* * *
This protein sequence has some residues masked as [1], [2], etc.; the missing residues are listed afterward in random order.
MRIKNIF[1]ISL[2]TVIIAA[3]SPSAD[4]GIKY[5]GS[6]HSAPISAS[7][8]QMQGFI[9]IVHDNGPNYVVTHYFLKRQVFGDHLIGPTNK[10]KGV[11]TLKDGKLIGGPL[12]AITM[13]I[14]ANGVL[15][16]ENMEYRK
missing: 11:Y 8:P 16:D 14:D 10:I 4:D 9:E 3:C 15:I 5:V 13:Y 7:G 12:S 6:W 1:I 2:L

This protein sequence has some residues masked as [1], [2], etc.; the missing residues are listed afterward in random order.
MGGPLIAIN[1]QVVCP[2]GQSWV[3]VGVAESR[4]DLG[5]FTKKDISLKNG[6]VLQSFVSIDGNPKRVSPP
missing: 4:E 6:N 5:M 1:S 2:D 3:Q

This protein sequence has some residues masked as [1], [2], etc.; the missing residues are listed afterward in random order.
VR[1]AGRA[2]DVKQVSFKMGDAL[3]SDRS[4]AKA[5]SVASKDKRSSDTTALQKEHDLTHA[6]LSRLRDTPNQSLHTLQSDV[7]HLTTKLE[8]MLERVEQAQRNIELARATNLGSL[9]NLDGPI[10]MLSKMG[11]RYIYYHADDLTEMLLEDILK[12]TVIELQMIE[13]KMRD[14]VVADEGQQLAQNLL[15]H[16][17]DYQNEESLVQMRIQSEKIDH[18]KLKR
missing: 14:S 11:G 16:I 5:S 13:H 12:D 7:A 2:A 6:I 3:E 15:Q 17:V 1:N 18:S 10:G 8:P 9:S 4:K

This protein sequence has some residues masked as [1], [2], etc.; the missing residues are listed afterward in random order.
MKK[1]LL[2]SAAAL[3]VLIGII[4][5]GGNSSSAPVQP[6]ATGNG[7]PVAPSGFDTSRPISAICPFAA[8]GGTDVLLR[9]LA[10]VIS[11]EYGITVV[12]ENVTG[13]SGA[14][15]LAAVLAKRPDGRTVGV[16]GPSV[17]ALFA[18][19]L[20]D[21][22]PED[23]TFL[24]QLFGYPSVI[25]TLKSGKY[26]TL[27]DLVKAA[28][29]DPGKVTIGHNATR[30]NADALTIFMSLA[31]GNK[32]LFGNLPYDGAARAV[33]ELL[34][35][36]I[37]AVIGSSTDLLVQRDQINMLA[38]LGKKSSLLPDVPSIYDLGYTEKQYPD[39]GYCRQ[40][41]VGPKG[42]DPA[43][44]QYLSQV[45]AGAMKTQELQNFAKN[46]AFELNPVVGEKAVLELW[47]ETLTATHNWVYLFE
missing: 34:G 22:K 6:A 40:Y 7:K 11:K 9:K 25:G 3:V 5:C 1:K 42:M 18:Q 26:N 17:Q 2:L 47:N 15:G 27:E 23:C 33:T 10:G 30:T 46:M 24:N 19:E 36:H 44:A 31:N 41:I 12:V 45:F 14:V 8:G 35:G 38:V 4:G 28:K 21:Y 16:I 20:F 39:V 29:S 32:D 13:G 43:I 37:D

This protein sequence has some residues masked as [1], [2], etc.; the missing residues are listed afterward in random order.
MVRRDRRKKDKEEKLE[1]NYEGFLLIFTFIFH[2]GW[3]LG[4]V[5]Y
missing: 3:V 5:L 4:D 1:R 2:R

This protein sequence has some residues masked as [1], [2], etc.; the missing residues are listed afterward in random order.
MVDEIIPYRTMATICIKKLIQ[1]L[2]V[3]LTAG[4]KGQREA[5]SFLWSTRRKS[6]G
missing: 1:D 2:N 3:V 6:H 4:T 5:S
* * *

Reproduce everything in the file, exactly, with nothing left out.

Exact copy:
This protein sequence has some residues masked as [1], [2], etc.; the missing residues are listed afterward in random order.
MRIKNIF[1]ISL[2]TVIIAA[3]SPSAD[4]GIKY[5]GS[6]HSAPISAS[7][8]QMQGFI[9]IVHDNGPNYVVTHYFLKRQVFGDHLIGPTNK[10]KGV[11]TLKDGKLIGGPL[12]AITM[13]I[14]ANGVL[15][16]ENMEYRK
missing: 11:Y 8:P 16:D 14:D 10:I 4:D 9:E 3:C 15:I 5:V 13:Y 7:G 12:S 6:W 1:I 2:L

This protein sequence has some residues masked as [1], [2], etc.; the missing residues are listed afterward in random order.
MGGPLIAIN[1]QVVCP[2]GQSWV[3]VGVAESR[4]DLG[5]FTKKDISLKNG[6]VLQSFVSIDGNPKRVSPP
missing: 4:E 6:N 5:M 1:S 2:D 3:Q

This protein sequence has some residues masked as [1], [2], etc.; the missing residues are listed afterward in random order.
VR[1]AGRA[2]DVKQVSFKMGDAL[3]SDRS[4]AKA[5]SVASKDKRSSDTTALQKEHDLTHA[6]LSRLRDTPNQSLHTLQSDV[7]HLTTKLE[8]MLERVEQAQRNIELARATNLGSL[9]NLDGPI[10]MLSKMG[11]RYIYYHADDLTEMLLEDILK[12]TVIELQMIE[13]KMRD[14]VVADEGQQLAQNLL[15]H[16][17]DYQNEESLVQMRIQSEKIDH[18]KLKR
missing: 14:S 11:G 16:I 5:S 13:H 12:D 7:A 2:A 6:I 3:E 15:Q 17:V 1:N 18:S 10:G 8:P 9:S 4:K

This protein sequence has some residues masked as [1], [2], etc.; the missing residues are listed afterward in random order.
MKK[1]LL[2]SAAAL[3]VLIGII[4][5]GGNSSSAPVQP[6]ATGNG[7]PVAPSGFDTSRPISAICPFAA[8]GGTDVLLR[9]LA[10]VIS[11]EYGITVV[12]ENVTG[13]SGA[14][15]LAAVLAKRPDGRTVGV[16]GPSV[17]ALFA[18][19]L[20]D[21][22]PED[23]TFL[24]QLFGYPSVI[25]TLKSGKY[26]TL[27]DLVKAA[28][29]DPGKVTIGHNATR[30]NADALTIFMSLA[31]GNK[32]LFGNLPYDGAARAV[33]ELL[34][35][36]I[37]AVIGSSTDLLVQRDQINMLA[38]LGKKSSLLPDVPSIYDLGYTEKQYPD[39]GYCRQ[40][41]VGPKG[42]DPA[43][44]QYLSQV[45]AGAMKTQELQNFAKN[46]AFELNPVVGEKAVLELW[47]ETLTATHNWVYLFE
missing: 34:G 22:K 6:A 40:Y 7:K 11:K 9:K 25:G 3:V 5:C 1:K 42:M 18:Q 26:N 17:Q 2:L 47:N 15:G 27:E 23:C 33:T 10:G 30:T 46:M 24:N 19:E 36:H 44:A 31:N 41:I 12:V 45:F 14:V 8:G 35:G 38:V 4:G 28:K 21:Y 16:I 20:F 39:V 29:S 32:D 13:G 43:I 37:D

This protein sequence has some residues masked as [1], [2], etc.; the missing residues are listed afterward in random order.
MVRRDRRKKDKEEKLE[1]NYEGFLLIFTFIFH[2]GW[3]LG[4]V[5]Y
missing: 3:V 5:L 4:D 1:R 2:R

This protein sequence has some residues masked as [1], [2], etc.; the missing residues are listed afterward in random order.
MVDEIIPYRTMATICIKKLIQ[1]L[2]V[3]LTAG[4]KGQREA[5]SFLWSTRRKS[6]G
missing: 1:D 2:N 3:V 6:H 4:T 5:S